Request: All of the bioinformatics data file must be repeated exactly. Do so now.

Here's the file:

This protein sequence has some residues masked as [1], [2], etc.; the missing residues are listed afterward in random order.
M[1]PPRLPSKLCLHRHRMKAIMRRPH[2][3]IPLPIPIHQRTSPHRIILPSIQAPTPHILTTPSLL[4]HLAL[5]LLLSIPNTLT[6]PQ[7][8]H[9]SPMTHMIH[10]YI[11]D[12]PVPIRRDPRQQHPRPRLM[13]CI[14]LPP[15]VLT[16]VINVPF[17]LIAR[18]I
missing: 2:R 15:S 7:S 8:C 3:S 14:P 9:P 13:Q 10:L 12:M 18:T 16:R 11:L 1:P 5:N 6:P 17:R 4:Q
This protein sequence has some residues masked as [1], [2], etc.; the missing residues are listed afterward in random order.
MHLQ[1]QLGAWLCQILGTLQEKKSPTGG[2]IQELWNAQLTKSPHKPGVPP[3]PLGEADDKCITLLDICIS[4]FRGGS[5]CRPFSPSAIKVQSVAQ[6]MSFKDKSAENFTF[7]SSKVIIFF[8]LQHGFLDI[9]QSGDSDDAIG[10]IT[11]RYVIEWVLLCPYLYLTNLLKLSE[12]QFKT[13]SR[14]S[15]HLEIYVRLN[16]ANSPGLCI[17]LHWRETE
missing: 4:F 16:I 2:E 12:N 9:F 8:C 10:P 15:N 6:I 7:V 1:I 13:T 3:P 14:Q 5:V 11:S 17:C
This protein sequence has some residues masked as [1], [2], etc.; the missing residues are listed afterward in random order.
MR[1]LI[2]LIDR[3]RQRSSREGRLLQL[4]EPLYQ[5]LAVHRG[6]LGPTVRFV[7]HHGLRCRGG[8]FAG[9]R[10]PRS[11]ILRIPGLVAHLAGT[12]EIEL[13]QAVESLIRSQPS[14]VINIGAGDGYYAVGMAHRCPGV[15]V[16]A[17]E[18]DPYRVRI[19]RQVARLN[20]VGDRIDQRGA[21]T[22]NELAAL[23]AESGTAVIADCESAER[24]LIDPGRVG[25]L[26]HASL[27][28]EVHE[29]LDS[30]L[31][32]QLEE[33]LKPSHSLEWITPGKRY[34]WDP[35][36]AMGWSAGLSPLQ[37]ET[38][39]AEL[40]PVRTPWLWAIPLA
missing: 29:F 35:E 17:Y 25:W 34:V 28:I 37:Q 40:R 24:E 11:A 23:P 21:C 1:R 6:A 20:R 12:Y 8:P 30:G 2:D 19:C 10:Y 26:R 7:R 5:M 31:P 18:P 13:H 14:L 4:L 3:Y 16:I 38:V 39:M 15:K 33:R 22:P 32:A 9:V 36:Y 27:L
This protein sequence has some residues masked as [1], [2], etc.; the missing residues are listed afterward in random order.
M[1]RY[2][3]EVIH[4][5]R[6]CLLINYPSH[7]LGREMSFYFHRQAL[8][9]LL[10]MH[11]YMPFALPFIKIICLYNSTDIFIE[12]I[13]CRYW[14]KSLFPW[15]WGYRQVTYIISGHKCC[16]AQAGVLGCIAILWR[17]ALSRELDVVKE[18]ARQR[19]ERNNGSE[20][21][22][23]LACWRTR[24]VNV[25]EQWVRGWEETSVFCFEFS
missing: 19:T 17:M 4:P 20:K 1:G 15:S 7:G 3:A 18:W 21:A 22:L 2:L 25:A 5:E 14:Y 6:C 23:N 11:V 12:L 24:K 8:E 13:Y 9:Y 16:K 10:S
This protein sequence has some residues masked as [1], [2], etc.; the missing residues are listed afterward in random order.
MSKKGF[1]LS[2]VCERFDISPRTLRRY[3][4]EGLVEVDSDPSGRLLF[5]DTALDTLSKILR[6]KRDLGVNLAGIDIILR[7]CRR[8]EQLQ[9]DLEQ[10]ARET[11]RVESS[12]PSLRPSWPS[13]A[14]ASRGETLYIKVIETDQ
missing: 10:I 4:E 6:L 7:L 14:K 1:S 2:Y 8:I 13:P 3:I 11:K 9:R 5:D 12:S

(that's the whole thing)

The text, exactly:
This protein sequence has some residues masked as [1], [2], etc.; the missing residues are listed afterward in random order.
M[1]PPRLPSKLCLHRHRMKAIMRRPH[2][3]IPLPIPIHQRTSPHRIILPSIQAPTPHILTTPSLL[4]HLAL[5]LLLSIPNTLT[6]PQ[7][8]H[9]SPMTHMIH[10]YI[11]D[12]PVPIRRDPRQQHPRPRLM[13]CI[14]LPP[15]VLT[16]VINVPF[17]LIAR[18]I
missing: 2:R 15:S 7:S 8:C 3:S 14:P 9:P 13:Q 10:L 12:M 18:T 16:R 11:L 1:P 5:N 6:P 17:R 4:Q
This protein sequence has some residues masked as [1], [2], etc.; the missing residues are listed afterward in random order.
MHLQ[1]QLGAWLCQILGTLQEKKSPTGG[2]IQELWNAQLTKSPHKPGVPP[3]PLGEADDKCITLLDICIS[4]FRGGS[5]CRPFSPSAIKVQSVAQ[6]MSFKDKSAENFTF[7]SSKVIIFF[8]LQHGFLDI[9]QSGDSDDAIG[10]IT[11]RYVIEWVLLCPYLYLTNLLKLSE[12]QFKT[13]SR[14]S[15]HLEIYVRLN[16]ANSPGLCI[17]LHWRETE
missing: 4:F 16:I 2:E 12:N 9:F 8:C 10:P 15:N 6:I 7:V 1:I 13:T 3:P 14:Q 5:V 11:S 17:C
This protein sequence has some residues masked as [1], [2], etc.; the missing residues are listed afterward in random order.
MR[1]LI[2]LIDR[3]RQRSSREGRLLQL[4]EPLYQ[5]LAVHRG[6]LGPTVRFV[7]HHGLRCRGG[8]FAG[9]R[10]PRS[11]ILRIPGLVAHLAGT[12]EIEL[13]QAVESLIRSQPS[14]VINIGAGDGYYAVGMAHRCPGV[15]V[16]A[17]E[18]DPYRVRI[19]RQVARLN[20]VGDRIDQRGA[21]T[22]NELAAL[23]AESGTAVIADCESAER[24]LIDPGRVG[25]L[26]HASL[27][28]EVHE[29]LDS[30]L[31][32]QLEE[33]LKPSHSLEWITPGKRY[34]WDP[35][36]AMGWSAGLSPLQ[37]ET[38][39]AEL[40]PVRTPWLWAIPLA
missing: 29:F 35:E 17:Y 25:W 34:V 28:I 37:Q 40:R 24:E 11:A 23:P 21:C 1:R 6:A 20:R 12:Y 8:P 30:G 2:D 19:C 10:Y 26:R 7:R 5:M 31:P 18:P 13:H 14:L 4:L 3:Y 16:I 38:V 39:M 15:K 33:R 22:P 32:A 9:V 36:Y 27:L
This protein sequence has some residues masked as [1], [2], etc.; the missing residues are listed afterward in random order.
M[1]RY[2][3]EVIH[4][5]R[6]CLLINYPSH[7]LGREMSFYFHRQAL[8][9]LL[10]MH[11]YMPFALPFIKIICLYNSTDIFIE[12]I[13]CRYW[14]KSLFPW[15]WGYRQVTYIISGHKCC[16]AQAGVLGCIAILWR[17]ALSRELDVVKE[18]ARQR[19]ERNNGSE[20][21][22][23]LACWRTR[24]VNV[25]EQWVRGWEETSVFCFEFS
missing: 19:T 17:M 4:P 20:K 1:G 15:S 7:G 3:A 18:W 21:A 22:L 2:L 25:A 5:E 14:Y 6:C 23:N 11:V 12:L 24:K 8:E 13:Y 9:Y 16:K 10:S
This protein sequence has some residues masked as [1], [2], etc.; the missing residues are listed afterward in random order.
MSKKGF[1]LS[2]VCERFDISPRTLRRY[3][4]EGLVEVDSDPSGRLLF[5]DTALDTLSKILR[6]KRDLGVNLAGIDIILR[7]CRR[8]EQLQ[9]DLEQ[10]ARET[11]RVESS[12]PSLRPSWPS[13]A[14]ASRGETLYIKVIETDQ
missing: 10:I 4:E 6:L 7:L 14:K 1:S 2:Y 8:I 13:P 3:I 11:K 9:R 5:D 12:S